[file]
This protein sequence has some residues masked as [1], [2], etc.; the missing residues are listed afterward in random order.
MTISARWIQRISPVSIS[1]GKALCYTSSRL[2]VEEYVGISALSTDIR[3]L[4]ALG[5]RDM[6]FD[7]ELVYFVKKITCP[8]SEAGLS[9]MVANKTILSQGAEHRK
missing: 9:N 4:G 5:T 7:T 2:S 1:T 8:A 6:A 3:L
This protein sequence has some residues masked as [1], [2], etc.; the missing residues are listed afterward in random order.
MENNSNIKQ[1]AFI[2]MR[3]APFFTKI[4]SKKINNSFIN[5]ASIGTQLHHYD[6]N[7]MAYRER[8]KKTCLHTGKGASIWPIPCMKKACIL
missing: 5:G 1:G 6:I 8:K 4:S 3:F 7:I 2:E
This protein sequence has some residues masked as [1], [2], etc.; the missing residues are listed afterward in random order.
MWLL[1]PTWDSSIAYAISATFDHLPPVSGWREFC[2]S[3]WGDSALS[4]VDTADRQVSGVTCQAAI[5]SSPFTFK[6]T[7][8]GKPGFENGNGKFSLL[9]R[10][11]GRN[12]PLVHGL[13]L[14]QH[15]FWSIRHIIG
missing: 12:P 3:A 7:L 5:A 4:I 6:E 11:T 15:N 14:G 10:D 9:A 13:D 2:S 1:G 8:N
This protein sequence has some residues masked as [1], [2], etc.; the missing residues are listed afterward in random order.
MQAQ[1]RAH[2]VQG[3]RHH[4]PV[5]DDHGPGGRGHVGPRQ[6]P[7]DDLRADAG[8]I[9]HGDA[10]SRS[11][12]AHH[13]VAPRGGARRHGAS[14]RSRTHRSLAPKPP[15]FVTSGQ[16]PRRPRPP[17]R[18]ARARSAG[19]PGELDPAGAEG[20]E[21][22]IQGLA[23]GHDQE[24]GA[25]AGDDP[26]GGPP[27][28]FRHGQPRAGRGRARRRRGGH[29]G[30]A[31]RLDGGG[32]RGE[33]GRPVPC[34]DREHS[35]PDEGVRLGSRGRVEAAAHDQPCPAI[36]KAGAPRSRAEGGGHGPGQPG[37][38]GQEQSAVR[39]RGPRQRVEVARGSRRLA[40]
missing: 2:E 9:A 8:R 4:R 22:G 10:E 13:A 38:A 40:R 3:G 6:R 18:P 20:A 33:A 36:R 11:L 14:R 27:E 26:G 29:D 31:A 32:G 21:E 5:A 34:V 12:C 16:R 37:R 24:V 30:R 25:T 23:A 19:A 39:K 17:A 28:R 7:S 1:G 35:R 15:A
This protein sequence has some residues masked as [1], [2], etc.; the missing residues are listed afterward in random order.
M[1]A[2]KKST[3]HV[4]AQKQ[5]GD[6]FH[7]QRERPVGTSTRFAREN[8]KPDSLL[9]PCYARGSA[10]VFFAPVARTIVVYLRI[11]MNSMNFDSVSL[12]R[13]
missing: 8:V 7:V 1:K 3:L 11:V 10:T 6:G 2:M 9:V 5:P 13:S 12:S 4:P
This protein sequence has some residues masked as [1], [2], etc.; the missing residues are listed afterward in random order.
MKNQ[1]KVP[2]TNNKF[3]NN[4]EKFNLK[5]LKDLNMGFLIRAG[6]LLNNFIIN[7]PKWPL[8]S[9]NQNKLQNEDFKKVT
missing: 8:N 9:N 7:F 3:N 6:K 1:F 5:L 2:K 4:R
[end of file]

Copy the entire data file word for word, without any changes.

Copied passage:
This protein sequence has some residues masked as [1], [2], etc.; the missing residues are listed afterward in random order.
MTISARWIQRISPVSIS[1]GKALCYTSSRL[2]VEEYVGISALSTDIR[3]L[4]ALG[5]RDM[6]FD[7]ELVYFVKKITCP[8]SEAGLS[9]MVANKTILSQGAEHRK
missing: 9:N 4:G 5:T 7:T 2:S 1:T 8:A 6:A 3:L
This protein sequence has some residues masked as [1], [2], etc.; the missing residues are listed afterward in random order.
MENNSNIKQ[1]AFI[2]MR[3]APFFTKI[4]SKKINNSFIN[5]ASIGTQLHHYD[6]N[7]MAYRER[8]KKTCLHTGKGASIWPIPCMKKACIL
missing: 5:G 1:G 6:I 8:K 4:S 3:F 7:I 2:E
This protein sequence has some residues masked as [1], [2], etc.; the missing residues are listed afterward in random order.
MWLL[1]PTWDSSIAYAISATFDHLPPVSGWREFC[2]S[3]WGDSALS[4]VDTADRQVSGVTCQAAI[5]SSPFTFK[6]T[7][8]GKPGFENGNGKFSLL[9]R[10][11]GRN[12]PLVHGL[13]L[14]QH[15]FWSIRHIIG
missing: 12:P 3:A 7:L 5:A 4:I 6:E 11:T 15:N 14:G 10:D 9:A 13:D 2:S 1:G 8:N
This protein sequence has some residues masked as [1], [2], etc.; the missing residues are listed afterward in random order.
MQAQ[1]RAH[2]VQG[3]RHH[4]PV[5]DDHGPGGRGHVGPRQ[6]P[7]DDLRADAG[8]I[9]HGDA[10]SRS[11][12]AHH[13]VAPRGGARRHGAS[14]RSRTHRSLAPKPP[15]FVTSGQ[16]PRRPRPP[17]R[18]ARARSAG[19]PGELDPAGAEG[20]E[21][22]IQGLA[23]GHDQE[24]GA[25]AGDDP[26]GGPP[27][28]FRHGQPRAGRGRARRRRGGH[29]G[30]A[31]RLDGGG[32]RGE[33]GRPVPC[34]DREHS[35]PDEGVRLGSRGRVEAAAHDQPCPAI[36]KAGAPRSRAEGGGHGPGQPG[37][38]GQEQSAVR[39]RGPRQRVEVARGSRRLA[40]
missing: 2:E 9:A 8:R 4:R 22:G 10:E 13:A 38:A 40:R 3:G 6:R 18:P 20:A 33:A 36:R 11:L 14:R 27:E 26:G 29:D 31:A 32:G 21:E 5:A 34:V 12:C 16:R 37:R 24:V 30:R 25:T 23:A 19:A 39:K 17:A 28:R 7:S 1:G 35:R 15:A
This protein sequence has some residues masked as [1], [2], etc.; the missing residues are listed afterward in random order.
M[1]A[2]KKST[3]HV[4]AQKQ[5]GD[6]FH[7]QRERPVGTSTRFAREN[8]KPDSLL[9]PCYARGSA[10]VFFAPVARTIVVYLRI[11]MNSMNFDSVSL[12]R[13]
missing: 8:V 7:V 1:K 3:L 11:V 10:T 6:G 2:M 9:V 5:P 13:S 12:S 4:P
This protein sequence has some residues masked as [1], [2], etc.; the missing residues are listed afterward in random order.
MKNQ[1]KVP[2]TNNKF[3]NN[4]EKFNLK[5]LKDLNMGFLIRAG[6]LLNNFIIN[7]PKWPL[8]S[9]NQNKLQNEDFKKVT
missing: 8:N 9:N 7:F 3:N 6:K 1:F 5:L 2:K 4:R